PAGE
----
The fourth type of strength necessary to build a strong Muslim personality capable of serving God and serving Islam is financial strength — being able to earn a living. It is very difficult to contribute to the well-being of society when one’s financial situation is so dire that he is primarily occupied with essential issues like food, clothing, shelter, and health care. A Muslim must always seek financial stability and sufficiency so that he can be independent and able to devote time and other resources in his service to Islam. Whether poor or affluent, all should seek some sort of financial stability.
After mentioning physical, intellectual, and character strength, as well as financial stability, Imam Al-Banna then moves on to point out the importance of pure belief and correct worship. These are the basis and backbone of the first four strengths. Faith and worship are the sources by which the Muslim finds his or her direction in daily living and the kind of relationship with the Divine that is required to face the difficulties that come with service to the Truth. They constitute the well which quenches the spiritual thirst of the heart in its search for its natural inclination.
The mission — to be of service to the Truth — requires much from the individual so dedicated, and herein lies the appropriateness and necessity of the last four characteristics. Firstly, the Muslim is constant in fighting his or her base desires.
In the struggle to worship God and live a righteous life there are endless difficulties and tests. These tests are sometimes very clear and open, but sometimes very subtle. They can be tests of our sincerity, whether our ego seeks excessive praise and aggrandizement, whether we are given to conciliation or argumentation, and countless other provocations by the lower self. These tests cannot be overcome except through a never-ending process of learning to control — to moderate, elevate, and channel —one’s desires.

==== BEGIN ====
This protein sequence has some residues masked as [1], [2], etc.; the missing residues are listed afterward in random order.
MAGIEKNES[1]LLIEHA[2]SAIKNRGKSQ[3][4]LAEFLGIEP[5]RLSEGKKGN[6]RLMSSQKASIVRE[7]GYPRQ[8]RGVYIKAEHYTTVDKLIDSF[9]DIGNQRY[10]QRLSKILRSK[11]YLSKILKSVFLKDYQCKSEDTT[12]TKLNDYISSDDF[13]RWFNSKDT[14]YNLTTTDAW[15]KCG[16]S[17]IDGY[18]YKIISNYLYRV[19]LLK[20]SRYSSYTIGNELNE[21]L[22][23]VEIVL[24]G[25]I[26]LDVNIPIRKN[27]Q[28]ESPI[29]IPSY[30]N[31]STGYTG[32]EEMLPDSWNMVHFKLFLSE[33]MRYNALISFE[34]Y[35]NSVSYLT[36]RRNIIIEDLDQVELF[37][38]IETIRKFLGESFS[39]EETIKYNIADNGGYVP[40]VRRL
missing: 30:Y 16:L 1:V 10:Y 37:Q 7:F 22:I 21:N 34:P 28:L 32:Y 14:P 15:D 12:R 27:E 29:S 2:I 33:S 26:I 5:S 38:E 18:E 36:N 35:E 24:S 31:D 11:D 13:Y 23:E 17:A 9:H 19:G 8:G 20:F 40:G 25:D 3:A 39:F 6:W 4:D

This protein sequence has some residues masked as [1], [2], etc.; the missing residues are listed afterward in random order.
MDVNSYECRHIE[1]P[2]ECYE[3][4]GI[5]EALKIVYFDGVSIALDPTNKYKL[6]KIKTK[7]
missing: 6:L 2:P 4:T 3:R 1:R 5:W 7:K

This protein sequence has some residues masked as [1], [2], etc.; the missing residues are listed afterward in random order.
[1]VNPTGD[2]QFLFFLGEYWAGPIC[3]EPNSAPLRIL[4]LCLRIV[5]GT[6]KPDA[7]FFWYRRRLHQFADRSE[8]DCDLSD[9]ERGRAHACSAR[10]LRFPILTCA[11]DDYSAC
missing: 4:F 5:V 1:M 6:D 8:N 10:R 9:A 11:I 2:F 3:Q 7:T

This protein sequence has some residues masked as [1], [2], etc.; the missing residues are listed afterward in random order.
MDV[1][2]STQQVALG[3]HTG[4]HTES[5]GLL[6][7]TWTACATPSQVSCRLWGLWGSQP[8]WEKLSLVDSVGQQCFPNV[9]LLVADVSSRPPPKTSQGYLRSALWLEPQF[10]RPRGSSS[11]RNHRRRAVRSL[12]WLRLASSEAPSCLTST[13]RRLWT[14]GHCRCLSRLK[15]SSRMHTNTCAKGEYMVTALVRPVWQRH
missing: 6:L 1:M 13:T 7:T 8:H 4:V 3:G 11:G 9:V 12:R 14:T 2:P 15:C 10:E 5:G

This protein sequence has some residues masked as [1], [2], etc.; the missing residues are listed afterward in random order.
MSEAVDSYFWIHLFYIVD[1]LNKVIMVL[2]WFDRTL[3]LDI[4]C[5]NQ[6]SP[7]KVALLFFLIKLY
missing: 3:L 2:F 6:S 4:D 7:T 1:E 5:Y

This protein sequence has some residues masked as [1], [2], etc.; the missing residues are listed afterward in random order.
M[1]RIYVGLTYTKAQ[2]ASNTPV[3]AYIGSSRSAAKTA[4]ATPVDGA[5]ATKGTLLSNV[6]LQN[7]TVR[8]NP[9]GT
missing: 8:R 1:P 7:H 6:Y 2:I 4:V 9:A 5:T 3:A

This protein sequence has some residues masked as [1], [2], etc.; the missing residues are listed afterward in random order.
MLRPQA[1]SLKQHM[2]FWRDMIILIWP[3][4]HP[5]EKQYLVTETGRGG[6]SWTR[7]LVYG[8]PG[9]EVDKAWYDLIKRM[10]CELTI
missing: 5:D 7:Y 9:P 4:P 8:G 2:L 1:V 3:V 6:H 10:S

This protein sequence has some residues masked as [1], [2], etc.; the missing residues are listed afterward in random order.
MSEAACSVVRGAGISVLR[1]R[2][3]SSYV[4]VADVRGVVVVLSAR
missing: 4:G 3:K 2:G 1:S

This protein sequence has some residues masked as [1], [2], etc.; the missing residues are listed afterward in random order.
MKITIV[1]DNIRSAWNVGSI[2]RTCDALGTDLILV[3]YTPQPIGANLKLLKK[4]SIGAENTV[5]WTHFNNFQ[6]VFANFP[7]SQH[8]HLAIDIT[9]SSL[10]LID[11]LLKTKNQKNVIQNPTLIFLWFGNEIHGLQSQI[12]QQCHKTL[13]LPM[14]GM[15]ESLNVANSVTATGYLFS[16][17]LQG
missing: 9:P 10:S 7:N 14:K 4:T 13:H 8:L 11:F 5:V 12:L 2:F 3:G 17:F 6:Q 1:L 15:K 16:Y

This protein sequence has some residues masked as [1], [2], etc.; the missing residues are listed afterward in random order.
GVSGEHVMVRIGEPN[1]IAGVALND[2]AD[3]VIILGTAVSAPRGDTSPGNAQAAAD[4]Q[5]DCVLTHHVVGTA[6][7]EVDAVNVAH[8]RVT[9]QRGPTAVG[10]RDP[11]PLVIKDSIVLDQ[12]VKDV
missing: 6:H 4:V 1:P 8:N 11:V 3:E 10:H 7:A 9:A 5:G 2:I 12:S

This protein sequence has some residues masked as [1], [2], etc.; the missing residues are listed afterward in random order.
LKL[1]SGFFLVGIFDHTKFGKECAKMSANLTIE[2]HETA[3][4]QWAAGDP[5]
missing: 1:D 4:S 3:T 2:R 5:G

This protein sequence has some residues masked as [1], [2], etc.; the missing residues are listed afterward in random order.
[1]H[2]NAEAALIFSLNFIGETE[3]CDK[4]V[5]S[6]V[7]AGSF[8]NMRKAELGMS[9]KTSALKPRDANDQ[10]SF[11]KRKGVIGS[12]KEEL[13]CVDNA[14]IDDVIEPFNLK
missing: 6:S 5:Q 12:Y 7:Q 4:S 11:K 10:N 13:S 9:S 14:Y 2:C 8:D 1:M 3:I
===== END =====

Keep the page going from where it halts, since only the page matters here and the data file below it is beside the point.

The next two of these characteristics are to be strict with one’s time and organized in one’s affairs. Time is life itself and the person who squanders time is squandering opportunities to develop the self and purify the heart. In this regard, Hasan al-Basri said, “O Son of Adam! You are nothing but a compilation of breaths and with each breath that passes, a piece of you is gone.” The well-rounded Muslim will also find that his or her responsibilities always outweigh the amount of time available. For this reason, the Muslim is always strict with his time and organized in her affairs so that they can reap the most benefit from this life before meeting their Lord in the next life.
The last characteristic is to be beneficial to others. We do well to reflect deeply on this. Everything that came before is lost if we are harmful to those around us. The scholars of Islam have said that the core objective of Islam is to produce benefit. Everything that we do is in the service of God, and what He requires from us is the intention and striving to bring about benefit to ourselves and all of humankind.
May God help us to embody these characteristics and bless us with the capacity to manifest Islam in all of its wonderful beauty.